US studied plan to use 80 nuclear weapons if attacked by North Korea

A "new-type tactical guided missile" is launched on Aug. 6, 2019, in this photo released by the North's official Korean Central News Agency (KCNA) on Aug. 7. North Korean leader Kim Jong-un, who watched the firing, said this week's missile launches were an "adequate warning" against the joint military exercise between South Korea and the United States that kicked off earlier this week, the KCNA said. (For Use Only in the Republic of Korea. No Redistribution) (Yonhap). Sketched by the Pan Pacific Agency.

WASHINGTON D.C., Sep 15, 2020, Kyodo. The United States reviewed and studied a plan “that could include the use of 80 nuclear weapons” in response to an attack by North Korea, according to U.S. journalist Bob Woodward in his book “Rage” published Tuesday, Kyoso News reported.

As tensions between the United States and North Korea heightened after Pyongyang test-fired an intercontinental ballistic missile in 2017, Washington had also been updating a plan for a leadership strike on Pyongyang, Woodward said in his book, based on interviews with U.S. President Donald Trump.

Trump said in an interview with Woodward on Dec. 13, 2019 that North Korean leader Kim Jong Un “was totally prepared” to go to war with the United States but that it was averted because of their first-ever U.S.-North Korea summit in June 2018, according to the book.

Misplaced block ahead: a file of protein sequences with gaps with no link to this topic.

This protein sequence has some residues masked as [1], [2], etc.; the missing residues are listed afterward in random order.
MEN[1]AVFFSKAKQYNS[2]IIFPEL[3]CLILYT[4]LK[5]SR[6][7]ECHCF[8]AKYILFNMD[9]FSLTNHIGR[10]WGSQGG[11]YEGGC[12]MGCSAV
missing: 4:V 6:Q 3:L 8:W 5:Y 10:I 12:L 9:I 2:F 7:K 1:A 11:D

When Woodward asked whether Kim told Trump directly about his readiness to go to war, the president said, “Ah, yes, he did,” according to the book.

“And he expected to go (to war). But we met,” Woodward quoted Trump as saying.

Kim also told U.S. Secretary of State Mike Pompeo that he was ready to go to war and Pompeo later told an associate he did not know whether it was real or a bluff, according to the book.

Woodward also wrote that Trump had delegated authority to then-U.S. Secretary of Defense Jim Mattis to use a conventional interceptor missile to shoot down any North Korean missile that might be headed for the United States.

Even when Mattis was moving in a car, he was followed by a communications team equipped with a geospatial map that would track the missile’s anticipated flight path and he could issue from his location an order to shoot it down if it appeared to threaten South Korea, Japan or the United States, according to the book.

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